The commercial case for a comprehensive diversity initiative is strong, and many businesses have already realised that a multicultural workforce is a huge asset. However, misconceptions, inappropriate practices, poor language skills and ignorance about other cultures continue to cause businesses to miss valuable opportunities at home and abroad. The risk of ignoring diversity in the global market cannot be underestimated, and the threat must be mitigated. If they are to compete effectively, Western European companies need to realise that they no longer have a choice - it has become essential to have knowledge of, and be able to communicate with, people of different nationalities, cultures and religions.
In the global economy traditional barriers are disappearing, and cross border trade is now integral to many companies' growth and success. A decade ago, Japan, Europe and North America were responsible for over 80% of global commerce, but new markets have since opened up throughout the world and have brought both increased opportunity and competition.
Moreover, developments in technology have made new markets accessible to even the smallest of companies.
The growing markets of Latin America, Asia and Central and Eastern Europe are now playing an ever more important role in global buying, selling and manufacturing. For example, burgeoning free enterprise in China has not only drawn attention to its one billion consumers, but has also strengthened the country's economic status. Equally, India's continuing economic growth has caught the eye of long-term investors and created new opportunities for business.
In recent years there has been a backlash against large multinational corporations, which have in the past exploited poorer countries and failed to invest in local communities. An increase in smaller home-grown companies is forcing large western organisations to re-evaluate the way in which they do business. Local businesses have the advantage, as they possess a greater understanding of their customers' needs and are more in tune with changes to local markets. Furthermore, consumers prefer to deal with a workforce with which they can identify and that has a true commitment to their community.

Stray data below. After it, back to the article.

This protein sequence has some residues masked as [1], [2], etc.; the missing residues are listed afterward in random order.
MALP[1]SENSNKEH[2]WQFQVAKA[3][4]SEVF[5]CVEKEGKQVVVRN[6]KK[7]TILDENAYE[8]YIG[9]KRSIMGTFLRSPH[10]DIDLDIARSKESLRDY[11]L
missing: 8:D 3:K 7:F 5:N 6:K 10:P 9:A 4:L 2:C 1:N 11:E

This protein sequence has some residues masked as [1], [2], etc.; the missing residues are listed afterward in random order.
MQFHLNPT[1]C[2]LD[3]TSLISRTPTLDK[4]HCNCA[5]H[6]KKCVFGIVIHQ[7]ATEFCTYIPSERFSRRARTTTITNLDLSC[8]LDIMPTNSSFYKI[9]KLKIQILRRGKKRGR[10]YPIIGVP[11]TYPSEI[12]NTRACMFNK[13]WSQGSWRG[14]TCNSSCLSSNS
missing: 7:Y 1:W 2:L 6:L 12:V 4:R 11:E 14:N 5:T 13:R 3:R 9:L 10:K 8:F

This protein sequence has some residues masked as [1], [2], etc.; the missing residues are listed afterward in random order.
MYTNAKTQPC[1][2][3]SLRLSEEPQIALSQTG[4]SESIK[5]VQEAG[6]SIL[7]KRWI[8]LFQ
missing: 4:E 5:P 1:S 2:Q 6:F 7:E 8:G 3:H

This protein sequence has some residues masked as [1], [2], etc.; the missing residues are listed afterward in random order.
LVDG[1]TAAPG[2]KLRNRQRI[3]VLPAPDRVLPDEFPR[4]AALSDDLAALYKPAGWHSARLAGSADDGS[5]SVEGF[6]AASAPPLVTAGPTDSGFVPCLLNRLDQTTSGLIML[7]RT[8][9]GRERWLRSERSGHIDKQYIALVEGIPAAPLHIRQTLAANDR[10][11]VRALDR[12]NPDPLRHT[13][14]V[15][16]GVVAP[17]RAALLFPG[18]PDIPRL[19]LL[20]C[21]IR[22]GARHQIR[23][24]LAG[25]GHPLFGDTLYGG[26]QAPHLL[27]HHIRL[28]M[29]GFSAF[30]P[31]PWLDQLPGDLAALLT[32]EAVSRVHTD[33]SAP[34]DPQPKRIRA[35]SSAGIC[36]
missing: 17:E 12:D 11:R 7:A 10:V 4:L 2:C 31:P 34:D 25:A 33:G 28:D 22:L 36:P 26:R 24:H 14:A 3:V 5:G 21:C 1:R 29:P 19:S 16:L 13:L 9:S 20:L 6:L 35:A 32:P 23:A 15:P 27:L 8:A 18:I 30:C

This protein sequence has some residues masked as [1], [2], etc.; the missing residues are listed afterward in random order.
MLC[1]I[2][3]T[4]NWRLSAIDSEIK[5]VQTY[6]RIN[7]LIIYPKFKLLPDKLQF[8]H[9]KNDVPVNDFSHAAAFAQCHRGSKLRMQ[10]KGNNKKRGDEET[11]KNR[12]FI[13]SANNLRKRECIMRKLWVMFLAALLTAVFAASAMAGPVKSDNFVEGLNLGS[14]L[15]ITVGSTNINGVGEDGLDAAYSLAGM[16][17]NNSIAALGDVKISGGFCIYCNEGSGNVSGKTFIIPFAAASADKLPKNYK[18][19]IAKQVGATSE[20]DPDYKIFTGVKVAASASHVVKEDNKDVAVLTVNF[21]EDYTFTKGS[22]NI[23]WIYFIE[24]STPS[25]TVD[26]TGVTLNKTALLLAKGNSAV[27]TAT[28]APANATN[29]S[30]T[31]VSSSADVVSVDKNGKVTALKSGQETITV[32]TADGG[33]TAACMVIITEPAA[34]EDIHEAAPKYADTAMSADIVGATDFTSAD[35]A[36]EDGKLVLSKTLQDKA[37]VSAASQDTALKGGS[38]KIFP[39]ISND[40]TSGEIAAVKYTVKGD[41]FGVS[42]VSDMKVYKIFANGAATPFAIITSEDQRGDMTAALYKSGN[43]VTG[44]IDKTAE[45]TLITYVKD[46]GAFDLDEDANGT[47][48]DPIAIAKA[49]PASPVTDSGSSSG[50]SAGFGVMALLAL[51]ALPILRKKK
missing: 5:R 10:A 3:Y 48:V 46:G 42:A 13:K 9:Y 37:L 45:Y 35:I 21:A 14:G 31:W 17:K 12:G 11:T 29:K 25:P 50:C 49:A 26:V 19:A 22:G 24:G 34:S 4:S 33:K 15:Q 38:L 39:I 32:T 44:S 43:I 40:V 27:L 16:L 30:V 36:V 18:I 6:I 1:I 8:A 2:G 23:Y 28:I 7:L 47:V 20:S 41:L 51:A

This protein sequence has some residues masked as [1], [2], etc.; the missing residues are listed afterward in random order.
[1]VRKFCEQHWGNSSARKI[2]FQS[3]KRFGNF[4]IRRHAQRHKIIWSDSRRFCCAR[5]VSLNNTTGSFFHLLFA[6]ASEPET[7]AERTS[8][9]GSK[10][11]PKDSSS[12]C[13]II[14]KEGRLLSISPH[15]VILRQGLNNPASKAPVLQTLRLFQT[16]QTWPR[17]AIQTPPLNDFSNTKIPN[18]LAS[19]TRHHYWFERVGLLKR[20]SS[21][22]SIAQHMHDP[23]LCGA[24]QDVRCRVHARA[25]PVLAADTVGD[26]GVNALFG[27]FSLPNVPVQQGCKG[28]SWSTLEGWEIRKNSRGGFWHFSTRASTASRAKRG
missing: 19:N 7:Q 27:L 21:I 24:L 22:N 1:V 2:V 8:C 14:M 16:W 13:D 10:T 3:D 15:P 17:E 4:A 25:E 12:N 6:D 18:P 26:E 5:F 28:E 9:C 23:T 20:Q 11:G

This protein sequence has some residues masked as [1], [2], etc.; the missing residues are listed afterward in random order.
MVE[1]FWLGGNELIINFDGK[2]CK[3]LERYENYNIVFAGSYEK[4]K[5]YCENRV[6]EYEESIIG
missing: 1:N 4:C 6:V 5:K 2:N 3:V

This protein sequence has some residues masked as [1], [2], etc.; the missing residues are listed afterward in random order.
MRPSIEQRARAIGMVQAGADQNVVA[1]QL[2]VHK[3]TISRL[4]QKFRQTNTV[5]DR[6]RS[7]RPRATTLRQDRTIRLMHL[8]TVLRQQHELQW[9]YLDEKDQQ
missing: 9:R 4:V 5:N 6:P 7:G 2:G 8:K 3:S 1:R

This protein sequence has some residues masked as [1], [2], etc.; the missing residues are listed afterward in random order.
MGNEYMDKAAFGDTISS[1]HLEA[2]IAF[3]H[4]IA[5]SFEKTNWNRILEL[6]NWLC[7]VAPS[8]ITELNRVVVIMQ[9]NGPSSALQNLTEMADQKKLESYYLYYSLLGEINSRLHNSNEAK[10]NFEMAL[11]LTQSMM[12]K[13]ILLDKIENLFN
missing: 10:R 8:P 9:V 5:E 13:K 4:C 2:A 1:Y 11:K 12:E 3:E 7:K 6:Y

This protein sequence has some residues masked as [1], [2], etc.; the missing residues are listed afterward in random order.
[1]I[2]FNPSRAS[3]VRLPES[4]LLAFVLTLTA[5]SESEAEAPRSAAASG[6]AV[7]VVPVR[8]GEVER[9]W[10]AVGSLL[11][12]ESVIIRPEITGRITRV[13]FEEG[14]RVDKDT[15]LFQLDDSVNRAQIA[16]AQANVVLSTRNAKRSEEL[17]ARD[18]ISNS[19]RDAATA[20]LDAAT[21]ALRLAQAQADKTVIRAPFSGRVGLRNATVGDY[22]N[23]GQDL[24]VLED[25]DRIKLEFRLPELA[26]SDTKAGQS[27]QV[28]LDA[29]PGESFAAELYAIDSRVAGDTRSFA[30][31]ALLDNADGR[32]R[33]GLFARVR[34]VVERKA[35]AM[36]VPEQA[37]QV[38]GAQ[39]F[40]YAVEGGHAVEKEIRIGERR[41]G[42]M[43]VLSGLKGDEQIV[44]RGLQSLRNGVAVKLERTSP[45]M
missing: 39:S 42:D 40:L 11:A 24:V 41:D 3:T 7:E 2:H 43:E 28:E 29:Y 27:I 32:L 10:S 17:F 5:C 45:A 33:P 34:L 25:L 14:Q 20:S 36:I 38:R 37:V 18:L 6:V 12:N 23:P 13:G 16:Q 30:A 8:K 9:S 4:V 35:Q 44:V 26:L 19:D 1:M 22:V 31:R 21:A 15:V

To compete in these markets European companies must respond to their differing requirements, and this can be done only through a comprehensive diversity initiative. The failure of a business to acknowledge and respond to the role of diversity carries a number of risks that will hamper its growth and may eventually threaten its survival.
Diversity in practice
To succeed in today's diverse environment it is essential to have knowledge of, and be able to establish effective relationships with, people of different cultures and languages, and large western corporations must work to better match the populations that they are trying to reach. Businesses that employ people of different backgrounds can swell their knowledge and understanding of diverse consumer groups, enabling them to provide a more tailored and satisfactory service. By ensuring that their workforces reflect the ethnic make-up of the areas in which they do business, companies can better meet the needs of their customers as well as improve their representation and create vital ties with the community. Organisations that continue to ignore the requirements of these new markets will increasingly miss out on new opportunities and their growth will be stunted.
HSBC is one trans-national company that has responded positively to the challenges of the global market. The bank's current advertising campaign, highlighting how different cultures and nationalities respond to different messages and the benefits of this, has successfully raised the company's profile as a pro-diversity organisation. As 'the world's local bank', HSBC has become a leader in diversity, and recognises that by employing people of differing backgrounds it is gaining a competitive edge and is better able to adapt to new situations. For example, to win over the south Asian business community the company established a service that tailored to its needs by employing staff that understood the market and with which the region's consumers could identify. Almost 50% of employees in the 12 special teams devoted to winning over this sector are from south Asian backgrounds.
On a wider scale, failure to meet the needs of these increasingly powerful consumer groups could have serious implications for western economies, as home grown industries will squeeze out European and American companies.
For instance, Microsoft Windows software presently uses a simplified version of Chinese and Japanese characters, despite the fact that in 20 years time over half of the world's computer users will be from these countries.
As their own software industries grow, the prospect of these nations dropping Windows may become a serious threat to the American IT industry.
A diverse workforce wields immense power in the domestic market as well.